Post-NAS Report Legal Change
The legal response to research in the eyewitness area has been striking: change has been steady, and the pace of change has been more pronounced in the six years since the NAS report was released. We describe here how state courts have reconsidered traditional rulings regarding eyewitness evidence, states have enacted statutes requiring changes made in lineup procedures, and still additional states have adopted model policies, or otherwise promoted new practices by law enforcement. We provide a summary of these developments in law and practice.
State Court Rulings on Admissibility of Eyewitness Evidence
First, there has been striking change in the courts. In recent years, although the U.S. Supreme Court has not revisited its 1976 Manson v. Brathwaite test, a growing number of state courts have departed from the federal due process rule, relying on the research that has developed in the intervening decades.1Thomas Albright & Brandon L. Garrett, The Law and Science of Eyewitness Evidence, 101 Boston U. L. Rev. __ (forthcoming 2021), at https://papers.ssrn.com/sol3/papers.cfm?abstract_id=3675055. The Supreme Courts of Alaska,2Young v. Alaska, 347 P.3d 395, 414 (Alaska 2016) (describing how “[t]he past few decades have seen an explosion of additional research that has led to important insights into how vision and memory work, what we see and remember best, and what causes these processes to fail.”) (citing Identifying the Culprit, supra note xxx, at 69). Connecticut,3State v. Guilbert, 306 Conn. 218, 49 A.3d 705, 720–22 (2012). Hawaii,4State v. Cabagbag, 277 P.3d 1027, 1035–38 (Haw.2012). Oregon,5State v. Lawson, 352 Or. 724, 291 P.3d 673, 685 (2012) (en banc). Utah,6State v. Clopten, 223 P.3d 1103, 1108 (Utah 2009). and Wisconsin,7State v. Dubose, 285 Wis.2d 143, 699 N.W.2d 582, 591–92 (2005) (finding showups inherently suggestive in light of “extensive studies on the issue of identification evidence”). have relied directly on scientific research in rulings changing how eyewitness evidence should be.8Young v. State, 374 P.3d 395, 414 (Alaska 2016) (collecting citations); State v. Guilbert, 306 Conn. 218, 49 A.3d 705, 720–22 (2012).
State Supreme Courts that have revised the eyewitness admissibility framework:
State Courts that have revised jury instructions to reflect eyewitness memory research:
Perhaps most prominent and ambitious judicial action was the ruling of the New Jersey Supreme Court in New Jersey v. Henderson, which revised the entire legal framework for reviewing eyewitness evidence.9Henderson, 208 N.J.208 (2011). The decision set out a framework in which pre-trial hearings must examine eyewitness identification evidence, to assess its reliability pre-trial. A defendant must show evidence of unreliability and the state must counter with evidence of reliability. In response, the judge may consider remedies, including jury instructions at trial.10Id.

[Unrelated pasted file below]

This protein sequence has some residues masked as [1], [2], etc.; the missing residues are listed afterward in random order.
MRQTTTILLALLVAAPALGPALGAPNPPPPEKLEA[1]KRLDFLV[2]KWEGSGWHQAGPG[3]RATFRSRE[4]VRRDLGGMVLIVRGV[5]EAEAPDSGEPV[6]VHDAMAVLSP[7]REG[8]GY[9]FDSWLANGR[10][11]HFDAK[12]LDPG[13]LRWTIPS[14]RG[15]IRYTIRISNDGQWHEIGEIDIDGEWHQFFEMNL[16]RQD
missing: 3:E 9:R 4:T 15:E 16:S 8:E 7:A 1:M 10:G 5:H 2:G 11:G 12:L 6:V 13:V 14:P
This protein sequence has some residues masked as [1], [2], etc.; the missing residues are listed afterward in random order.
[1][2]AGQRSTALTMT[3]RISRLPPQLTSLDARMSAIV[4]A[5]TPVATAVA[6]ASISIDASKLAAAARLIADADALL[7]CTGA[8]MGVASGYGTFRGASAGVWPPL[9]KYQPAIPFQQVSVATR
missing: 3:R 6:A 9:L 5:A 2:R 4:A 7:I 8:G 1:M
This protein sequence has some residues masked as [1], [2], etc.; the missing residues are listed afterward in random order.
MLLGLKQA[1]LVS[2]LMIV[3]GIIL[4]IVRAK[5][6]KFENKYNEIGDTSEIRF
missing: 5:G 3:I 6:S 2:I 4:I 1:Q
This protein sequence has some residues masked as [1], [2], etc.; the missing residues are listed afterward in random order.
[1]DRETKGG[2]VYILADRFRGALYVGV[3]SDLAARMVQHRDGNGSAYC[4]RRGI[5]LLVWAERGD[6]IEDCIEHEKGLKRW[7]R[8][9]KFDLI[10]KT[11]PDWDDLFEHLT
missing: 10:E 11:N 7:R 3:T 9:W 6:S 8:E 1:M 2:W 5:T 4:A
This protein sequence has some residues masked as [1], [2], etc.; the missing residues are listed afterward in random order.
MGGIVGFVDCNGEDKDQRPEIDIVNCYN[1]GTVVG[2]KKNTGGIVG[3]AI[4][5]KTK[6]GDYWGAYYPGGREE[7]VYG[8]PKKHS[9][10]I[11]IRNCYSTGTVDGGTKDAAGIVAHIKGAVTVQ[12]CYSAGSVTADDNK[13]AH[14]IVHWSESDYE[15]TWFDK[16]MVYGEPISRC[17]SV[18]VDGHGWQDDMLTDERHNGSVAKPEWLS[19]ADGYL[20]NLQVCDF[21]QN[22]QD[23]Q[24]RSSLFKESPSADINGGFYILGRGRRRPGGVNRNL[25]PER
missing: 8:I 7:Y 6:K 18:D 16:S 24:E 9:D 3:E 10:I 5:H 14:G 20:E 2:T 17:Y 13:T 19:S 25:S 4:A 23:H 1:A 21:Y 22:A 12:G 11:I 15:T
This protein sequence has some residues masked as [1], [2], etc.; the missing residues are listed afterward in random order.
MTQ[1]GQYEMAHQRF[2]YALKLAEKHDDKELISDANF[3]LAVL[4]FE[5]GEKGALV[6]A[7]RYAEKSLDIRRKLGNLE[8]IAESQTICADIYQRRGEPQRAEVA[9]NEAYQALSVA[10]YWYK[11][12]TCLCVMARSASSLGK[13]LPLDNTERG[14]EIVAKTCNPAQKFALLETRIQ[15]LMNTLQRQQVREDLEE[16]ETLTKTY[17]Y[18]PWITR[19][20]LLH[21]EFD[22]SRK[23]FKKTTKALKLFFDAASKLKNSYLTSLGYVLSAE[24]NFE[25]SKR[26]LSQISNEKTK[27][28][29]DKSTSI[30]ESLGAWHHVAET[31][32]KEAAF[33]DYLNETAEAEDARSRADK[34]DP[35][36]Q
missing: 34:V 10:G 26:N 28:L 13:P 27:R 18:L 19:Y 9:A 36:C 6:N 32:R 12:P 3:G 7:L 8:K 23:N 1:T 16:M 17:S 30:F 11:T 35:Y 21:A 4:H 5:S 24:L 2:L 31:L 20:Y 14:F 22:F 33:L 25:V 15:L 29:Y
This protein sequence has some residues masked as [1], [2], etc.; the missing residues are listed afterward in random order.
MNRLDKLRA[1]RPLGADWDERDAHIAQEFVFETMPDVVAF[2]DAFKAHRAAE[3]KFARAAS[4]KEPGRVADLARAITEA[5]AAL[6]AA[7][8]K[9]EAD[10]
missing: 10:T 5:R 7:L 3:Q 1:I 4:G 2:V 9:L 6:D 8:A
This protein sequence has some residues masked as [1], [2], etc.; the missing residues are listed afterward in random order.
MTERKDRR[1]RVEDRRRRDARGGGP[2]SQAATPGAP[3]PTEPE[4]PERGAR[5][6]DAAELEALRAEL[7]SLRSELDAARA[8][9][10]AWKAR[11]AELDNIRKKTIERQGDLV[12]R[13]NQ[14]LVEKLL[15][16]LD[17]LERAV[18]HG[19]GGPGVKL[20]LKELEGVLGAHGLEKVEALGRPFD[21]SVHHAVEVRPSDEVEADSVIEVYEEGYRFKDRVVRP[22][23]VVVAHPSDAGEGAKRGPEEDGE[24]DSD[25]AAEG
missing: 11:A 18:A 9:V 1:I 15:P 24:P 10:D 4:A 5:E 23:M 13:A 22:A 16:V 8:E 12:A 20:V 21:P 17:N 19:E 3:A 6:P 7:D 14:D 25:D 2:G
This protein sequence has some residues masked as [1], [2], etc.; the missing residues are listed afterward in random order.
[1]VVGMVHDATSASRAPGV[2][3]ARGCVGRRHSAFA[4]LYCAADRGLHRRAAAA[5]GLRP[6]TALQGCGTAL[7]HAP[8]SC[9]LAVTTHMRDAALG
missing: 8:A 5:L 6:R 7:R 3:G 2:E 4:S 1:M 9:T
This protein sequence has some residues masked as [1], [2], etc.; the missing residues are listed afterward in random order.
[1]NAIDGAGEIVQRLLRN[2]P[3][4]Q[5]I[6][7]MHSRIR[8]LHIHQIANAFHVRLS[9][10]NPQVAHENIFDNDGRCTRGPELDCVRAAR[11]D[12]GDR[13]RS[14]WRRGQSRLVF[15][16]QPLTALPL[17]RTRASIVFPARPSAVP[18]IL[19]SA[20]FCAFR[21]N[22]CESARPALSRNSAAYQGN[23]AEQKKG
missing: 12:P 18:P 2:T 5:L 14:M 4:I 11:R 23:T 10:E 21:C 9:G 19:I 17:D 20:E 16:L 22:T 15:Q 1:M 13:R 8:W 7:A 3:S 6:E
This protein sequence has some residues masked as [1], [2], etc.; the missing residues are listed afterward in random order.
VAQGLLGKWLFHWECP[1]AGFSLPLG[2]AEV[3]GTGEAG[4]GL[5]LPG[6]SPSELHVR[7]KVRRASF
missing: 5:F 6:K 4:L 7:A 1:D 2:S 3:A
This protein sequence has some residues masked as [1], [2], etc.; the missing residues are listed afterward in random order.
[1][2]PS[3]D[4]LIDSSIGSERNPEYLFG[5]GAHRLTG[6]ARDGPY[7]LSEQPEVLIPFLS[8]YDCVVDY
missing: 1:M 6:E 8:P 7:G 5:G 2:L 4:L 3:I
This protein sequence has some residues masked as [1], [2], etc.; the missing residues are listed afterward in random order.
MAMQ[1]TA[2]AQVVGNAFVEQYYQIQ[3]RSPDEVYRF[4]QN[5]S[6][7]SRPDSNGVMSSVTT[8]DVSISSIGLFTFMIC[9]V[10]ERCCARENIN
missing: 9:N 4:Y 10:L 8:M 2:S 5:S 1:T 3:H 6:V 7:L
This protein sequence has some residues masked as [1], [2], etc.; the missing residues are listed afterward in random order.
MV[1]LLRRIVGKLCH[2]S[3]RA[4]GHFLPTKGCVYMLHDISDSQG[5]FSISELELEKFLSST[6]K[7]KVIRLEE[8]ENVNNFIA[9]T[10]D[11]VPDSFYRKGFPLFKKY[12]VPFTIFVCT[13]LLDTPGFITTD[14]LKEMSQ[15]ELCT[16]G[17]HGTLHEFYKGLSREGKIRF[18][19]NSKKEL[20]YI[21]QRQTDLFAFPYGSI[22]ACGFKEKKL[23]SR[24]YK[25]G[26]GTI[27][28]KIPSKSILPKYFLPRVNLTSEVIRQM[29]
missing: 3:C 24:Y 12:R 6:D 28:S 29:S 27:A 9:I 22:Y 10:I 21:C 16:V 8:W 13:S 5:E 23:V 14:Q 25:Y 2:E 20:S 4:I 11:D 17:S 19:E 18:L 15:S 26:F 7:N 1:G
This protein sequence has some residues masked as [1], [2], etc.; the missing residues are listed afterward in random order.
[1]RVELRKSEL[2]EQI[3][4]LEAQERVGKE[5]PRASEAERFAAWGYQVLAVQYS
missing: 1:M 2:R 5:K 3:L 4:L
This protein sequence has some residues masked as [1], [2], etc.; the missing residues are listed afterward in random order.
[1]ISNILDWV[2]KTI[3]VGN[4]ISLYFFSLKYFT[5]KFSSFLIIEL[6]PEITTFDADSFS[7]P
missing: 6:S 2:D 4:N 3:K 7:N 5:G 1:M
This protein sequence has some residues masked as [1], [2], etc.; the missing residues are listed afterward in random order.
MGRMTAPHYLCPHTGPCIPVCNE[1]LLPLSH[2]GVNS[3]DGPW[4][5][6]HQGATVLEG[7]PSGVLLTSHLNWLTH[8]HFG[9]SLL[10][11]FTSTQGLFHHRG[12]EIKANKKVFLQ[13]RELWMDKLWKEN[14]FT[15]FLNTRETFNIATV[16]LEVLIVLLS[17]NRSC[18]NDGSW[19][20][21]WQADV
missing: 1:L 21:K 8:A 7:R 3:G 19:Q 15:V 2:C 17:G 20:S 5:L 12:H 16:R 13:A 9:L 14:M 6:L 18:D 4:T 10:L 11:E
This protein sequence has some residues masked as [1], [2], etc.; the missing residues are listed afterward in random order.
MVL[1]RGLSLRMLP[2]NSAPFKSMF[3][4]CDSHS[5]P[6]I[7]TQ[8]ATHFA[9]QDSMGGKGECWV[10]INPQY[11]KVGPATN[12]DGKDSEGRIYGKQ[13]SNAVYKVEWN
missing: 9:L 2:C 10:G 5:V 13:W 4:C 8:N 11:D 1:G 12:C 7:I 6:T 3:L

In 2016, the Alaska Supreme Court revised the Manson test, and adopted a more detailed framework, asking judges to focus on both estimator and system variables, as in the Henderson decision, and adjudicating these questions pre-trial, including with the benefit of expert testimony to explain how those variables may apply to different factual situations.11Young v. State, 374 P.3d 395 (Alaska 2016). If the defendant meets this burden, “the trial court should suppress the evidence—both the pretrial identification and any subsequent in-court identification by the witness.” If the defendant does not, however, then “the court should admit the evidence and provide the jury with an instruction appropriate to the context of the case.”12Id. at 427. The approach, thus, resembles the type of functional framework adopted in New Jersey. In 2018, in State v. Harris, the Connecticut Supreme Court, adopted a framework much like that in New Jersey (noting the “overlap” with that approach), holding expert testimony may be valuable, and “it may be appropriate for the trial court to craft jury instructions to assist the jury in its consideration of this issue.”13State v. Harris, 191 A.3d 119, 145 (Conn. 2018).
Adopting a slightly different approach, the Hawaii Supreme Court trial ruled in 2019 that “courts must, at minimum, consider any relevant factors set out in the Hawaii Standard Instructions governing eyewitness and show-up identifications, as may be amended.” Thus, the Court did not set out a series of factors, as the New Jersey Court did, but rather set out jury instructions that may be changed over time.14State v. Kaneaiakala, 450 P.3d 761, 777 (Haw. 2019). Tracking the New Jersey focus on system variables, the court also emphasized the importance of suggestion: “trial courts must also consider the effect of the suggestiveness on the reliability of the identification in determining whether it should be admitted into evidence.”15Id. at 778. The Massachusetts Supreme Judicial Court in 2015, “review[ed] the scholarly research, analyses by other courts, amici submissions,” and the report by a Massachusetts Supreme Judicial Council Study Group on Eyewitness Identification.16Commonwealth v. Gomes, 470 Mass. 352, 22 N.E.3d 897, 905, 909–10 (2015). The court recommended judges provide a set of more concise jury instructions on eyewitness identification evidence.17Id. The approach similarly includes a range of research-informed factors, but with adopting jury instructions that are more manageable in length.